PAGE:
Obama shows his sense of humor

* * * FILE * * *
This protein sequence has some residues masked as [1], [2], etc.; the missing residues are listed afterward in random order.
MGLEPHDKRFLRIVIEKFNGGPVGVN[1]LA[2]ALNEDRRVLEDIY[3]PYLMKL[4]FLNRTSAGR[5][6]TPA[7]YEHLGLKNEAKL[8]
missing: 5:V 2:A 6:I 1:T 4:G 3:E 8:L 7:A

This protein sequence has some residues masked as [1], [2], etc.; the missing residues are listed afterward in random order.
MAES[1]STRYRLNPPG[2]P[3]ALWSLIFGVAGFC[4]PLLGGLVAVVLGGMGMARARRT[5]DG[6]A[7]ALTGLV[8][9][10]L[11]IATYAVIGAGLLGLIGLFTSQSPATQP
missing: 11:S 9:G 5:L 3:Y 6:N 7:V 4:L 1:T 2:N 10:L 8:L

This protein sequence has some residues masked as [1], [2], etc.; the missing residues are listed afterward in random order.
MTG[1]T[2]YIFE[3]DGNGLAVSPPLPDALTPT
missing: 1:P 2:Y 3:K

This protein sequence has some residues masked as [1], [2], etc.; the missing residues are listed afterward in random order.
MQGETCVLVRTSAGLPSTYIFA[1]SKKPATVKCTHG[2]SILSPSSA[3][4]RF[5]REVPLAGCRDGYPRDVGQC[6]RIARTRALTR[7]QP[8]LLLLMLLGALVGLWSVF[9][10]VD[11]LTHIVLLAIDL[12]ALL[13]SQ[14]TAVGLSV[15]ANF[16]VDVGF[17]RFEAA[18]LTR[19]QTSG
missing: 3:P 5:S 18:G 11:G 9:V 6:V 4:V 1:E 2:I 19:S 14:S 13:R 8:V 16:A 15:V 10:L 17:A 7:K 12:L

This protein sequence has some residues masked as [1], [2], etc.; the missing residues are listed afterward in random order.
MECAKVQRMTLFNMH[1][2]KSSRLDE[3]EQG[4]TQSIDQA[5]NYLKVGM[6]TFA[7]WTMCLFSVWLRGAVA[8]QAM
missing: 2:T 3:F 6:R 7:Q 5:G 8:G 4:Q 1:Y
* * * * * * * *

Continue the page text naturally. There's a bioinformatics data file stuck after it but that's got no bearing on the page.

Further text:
In its October 2004 endorsement of Barack Obama for U.S. Senate, the Chicago Tribune wrote that Obama possesses “the tongue of a statesman and the touch of a commoner.” This intricate balance of politician and personality was evident last night when the Illinois Democrat spoke at the Benedict Music Tent in a community event hosted by the Aspen Institute. Walter Isaacson, president and CEO of the Aspen Institute, moderated the conversation, talking with the rising political star on topics as wide-ranging as growing up in an ethnically diverse family, filibusters and the next presidential election. “So how does a skinny black guy from Hawaii with a funny name become a senator from Illinois?” Isaacson began. “It is a testimony to what’s possible in this country,” said Obama, whose dynamic keynote speech at the Democratic National Convention made him an overnight political sensation. On the subject of race relations and the United States as a melting pot, the 43-year-old reflected on his own family as well as the unwavering American spirit. “One of the wonderful things about America is that we come from different ports, but we all have the sense that we can create and re-create ourselves,” said Obama, the son of a Kenyan father and American mother and whose first professional experience was as a community organizer in some of Chicago’s toughest neighborhoods. He said his work in that arena “taught me that ordinary people can do extraordinary things when given the opportunity.” When asked his hopes for a person to replace Supreme Court Justice Sandra Day O’Connor, who tendered her resignation from the bench earlier this week, Obama answered, “I hope the White House steps back and realizes they represent the entire country. We need someone who can build enough consensus that the American people feel their views are being represented,” continued the Columbia University and Harvard Law School graduate, who was an Illinois state senator before being elected to the U.S. Senate in 2004. On a lighter note, during a debate over the role of the Internet, blogs and media in swaying public opinion and political outcomes, Obama decried the lack of meaningful conversation among opposing sides. “NPR listeners are not talking to Fox News watchers. Now I’m not picking on Fox news, but …” joked the charismatic Obama in one of several light-hearted, yet pointed jabs at conservatives, George W. Bush and the Republic Party.”Feel free to,” replied Isaacson to a round of applause and laughter from the audience. Continuing on, Isaacson questioned Obama about education reform, the global economy, social issues and the war in Iraq. Lastly, on the subject of our nation’s next president, Isaacson asked whether “Senator Clinton is your party’s most likely nominee?” Obama replied with quick and decisive, “Yes.” The evening ended with more than a dozen audience members posing questions ranging from the role of faith in American politics to the budget deficit to election reform. Obama kept in character when answering, balancing serious replies with a good dose of humor.Aspen City Councilman Torre, for example, asked whether already elected officials even care about campaign reform.”I care …,” Obama replied, “but I imagine some in the Republic Party probably feel the system is working just fine for them.”
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